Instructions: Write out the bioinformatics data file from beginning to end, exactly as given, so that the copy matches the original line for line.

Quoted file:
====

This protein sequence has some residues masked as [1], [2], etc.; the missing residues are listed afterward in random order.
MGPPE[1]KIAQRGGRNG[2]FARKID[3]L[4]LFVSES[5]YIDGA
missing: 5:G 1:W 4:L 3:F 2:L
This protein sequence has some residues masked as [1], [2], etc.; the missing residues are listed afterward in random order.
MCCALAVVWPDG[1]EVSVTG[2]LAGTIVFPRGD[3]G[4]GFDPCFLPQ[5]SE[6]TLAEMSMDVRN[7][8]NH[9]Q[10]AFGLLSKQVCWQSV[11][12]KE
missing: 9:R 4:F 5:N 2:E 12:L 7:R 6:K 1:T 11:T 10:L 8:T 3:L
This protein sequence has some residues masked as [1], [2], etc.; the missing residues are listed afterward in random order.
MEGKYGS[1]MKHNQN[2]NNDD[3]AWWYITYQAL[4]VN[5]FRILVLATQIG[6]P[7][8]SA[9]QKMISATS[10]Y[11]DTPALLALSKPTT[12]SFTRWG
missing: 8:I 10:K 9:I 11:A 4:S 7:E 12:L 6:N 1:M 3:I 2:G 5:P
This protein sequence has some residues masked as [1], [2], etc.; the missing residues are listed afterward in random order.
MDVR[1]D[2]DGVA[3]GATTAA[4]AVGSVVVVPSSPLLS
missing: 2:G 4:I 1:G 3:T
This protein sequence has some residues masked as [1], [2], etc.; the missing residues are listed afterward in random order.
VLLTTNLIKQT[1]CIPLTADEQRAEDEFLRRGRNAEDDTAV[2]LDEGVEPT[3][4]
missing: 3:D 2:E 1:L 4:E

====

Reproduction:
This protein sequence has some residues masked as [1], [2], etc.; the missing residues are listed afterward in random order.
MGPPE[1]KIAQRGGRNG[2]FARKID[3]L[4]LFVSES[5]YIDGA
missing: 5:G 1:W 4:L 3:F 2:L
This protein sequence has some residues masked as [1], [2], etc.; the missing residues are listed afterward in random order.
MCCALAVVWPDG[1]EVSVTG[2]LAGTIVFPRGD[3]G[4]GFDPCFLPQ[5]SE[6]TLAEMSMDVRN[7][8]NH[9]Q[10]AFGLLSKQVCWQSV[11][12]KE
missing: 9:R 4:F 5:N 2:E 12:L 7:R 6:K 1:T 11:T 10:L 8:T 3:L
This protein sequence has some residues masked as [1], [2], etc.; the missing residues are listed afterward in random order.
MEGKYGS[1]MKHNQN[2]NNDD[3]AWWYITYQAL[4]VN[5]FRILVLATQIG[6]P[7][8]SA[9]QKMISATS[10]Y[11]DTPALLALSKPTT[12]SFTRWG
missing: 8:I 10:K 9:I 11:A 4:S 7:E 12:L 6:N 1:M 3:I 2:G 5:P
This protein sequence has some residues masked as [1], [2], etc.; the missing residues are listed afterward in random order.
MDVR[1]D[2]DGVA[3]GATTAA[4]AVGSVVVVPSSPLLS
missing: 2:G 4:I 1:G 3:T
This protein sequence has some residues masked as [1], [2], etc.; the missing residues are listed afterward in random order.
VLLTTNLIKQT[1]CIPLTADEQRAEDEFLRRGRNAEDDTAV[2]LDEGVEPT[3][4]
missing: 3:D 2:E 1:L 4:E